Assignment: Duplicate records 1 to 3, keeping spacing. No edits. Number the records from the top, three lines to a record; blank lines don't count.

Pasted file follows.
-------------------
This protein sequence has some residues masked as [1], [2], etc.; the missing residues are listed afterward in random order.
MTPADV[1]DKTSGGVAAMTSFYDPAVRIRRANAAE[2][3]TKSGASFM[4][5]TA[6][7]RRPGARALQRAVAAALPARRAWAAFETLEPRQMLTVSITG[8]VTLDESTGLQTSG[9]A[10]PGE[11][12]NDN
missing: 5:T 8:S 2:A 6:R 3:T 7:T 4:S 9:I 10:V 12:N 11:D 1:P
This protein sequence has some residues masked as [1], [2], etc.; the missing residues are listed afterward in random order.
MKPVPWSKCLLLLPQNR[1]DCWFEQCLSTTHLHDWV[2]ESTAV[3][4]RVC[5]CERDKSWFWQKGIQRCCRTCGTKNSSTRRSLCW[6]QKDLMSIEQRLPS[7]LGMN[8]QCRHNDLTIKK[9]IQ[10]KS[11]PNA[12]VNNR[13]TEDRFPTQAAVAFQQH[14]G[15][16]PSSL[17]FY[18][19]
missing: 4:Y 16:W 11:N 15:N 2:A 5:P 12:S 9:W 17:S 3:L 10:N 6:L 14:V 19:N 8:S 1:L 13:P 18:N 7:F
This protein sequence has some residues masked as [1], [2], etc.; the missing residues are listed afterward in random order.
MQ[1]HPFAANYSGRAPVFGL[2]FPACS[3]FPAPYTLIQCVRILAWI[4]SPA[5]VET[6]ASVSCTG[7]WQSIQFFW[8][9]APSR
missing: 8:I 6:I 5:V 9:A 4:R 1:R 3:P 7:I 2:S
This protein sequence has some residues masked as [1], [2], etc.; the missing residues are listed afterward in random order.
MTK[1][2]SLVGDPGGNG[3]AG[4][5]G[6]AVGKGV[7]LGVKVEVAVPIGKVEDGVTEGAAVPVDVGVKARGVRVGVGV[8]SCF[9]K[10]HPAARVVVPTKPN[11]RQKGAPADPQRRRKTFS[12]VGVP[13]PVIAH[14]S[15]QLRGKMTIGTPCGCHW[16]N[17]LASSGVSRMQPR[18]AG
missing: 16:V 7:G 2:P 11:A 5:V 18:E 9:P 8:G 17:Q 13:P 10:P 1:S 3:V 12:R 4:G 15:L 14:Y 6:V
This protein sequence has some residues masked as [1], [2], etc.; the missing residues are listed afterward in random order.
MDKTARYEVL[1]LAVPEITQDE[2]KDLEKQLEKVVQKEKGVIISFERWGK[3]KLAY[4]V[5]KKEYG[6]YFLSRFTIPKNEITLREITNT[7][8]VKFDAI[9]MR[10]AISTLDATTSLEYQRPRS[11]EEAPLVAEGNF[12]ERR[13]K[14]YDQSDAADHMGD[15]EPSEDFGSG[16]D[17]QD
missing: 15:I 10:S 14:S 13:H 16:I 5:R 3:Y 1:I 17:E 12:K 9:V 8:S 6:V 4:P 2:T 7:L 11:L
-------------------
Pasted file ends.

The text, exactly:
This protein sequence has some residues masked as [1], [2], etc.; the missing residues are listed afterward in random order.
MTPADV[1]DKTSGGVAAMTSFYDPAVRIRRANAAE[2][3]TKSGASFM[4][5]TA[6][7]RRPGARALQRAVAAALPARRAWAAFETLEPRQMLTVSITG[8]VTLDESTGLQTSG[9]A[10]PGE[11][12]NDN
missing: 5:T 8:S 2:A 6:R 3:T 7:T 4:S 9:I 10:V 12:N 11:D 1:P
This protein sequence has some residues masked as [1], [2], etc.; the missing residues are listed afterward in random order.
MKPVPWSKCLLLLPQNR[1]DCWFEQCLSTTHLHDWV[2]ESTAV[3][4]RVC[5]CERDKSWFWQKGIQRCCRTCGTKNSSTRRSLCW[6]QKDLMSIEQRLPS[7]LGMN[8]QCRHNDLTIKK[9]IQ[10]KS[11]PNA[12]VNNR[13]TEDRFPTQAAVAFQQH[14]G[15][16]PSSL[17]FY[18][19]
missing: 4:Y 16:W 11:N 15:N 2:A 5:P 12:S 9:W 17:S 3:L 10:N 6:L 14:V 19:N 8:S 1:L 13:P 18:N 7:F
This protein sequence has some residues masked as [1], [2], etc.; the missing residues are listed afterward in random order.
MQ[1]HPFAANYSGRAPVFGL[2]FPACS[3]FPAPYTLIQCVRILAWI[4]SPA[5]VET[6]ASVSCTG[7]WQSIQFFW[8][9]APSR
missing: 8:I 6:I 5:V 9:A 4:R 1:R 3:P 7:I 2:S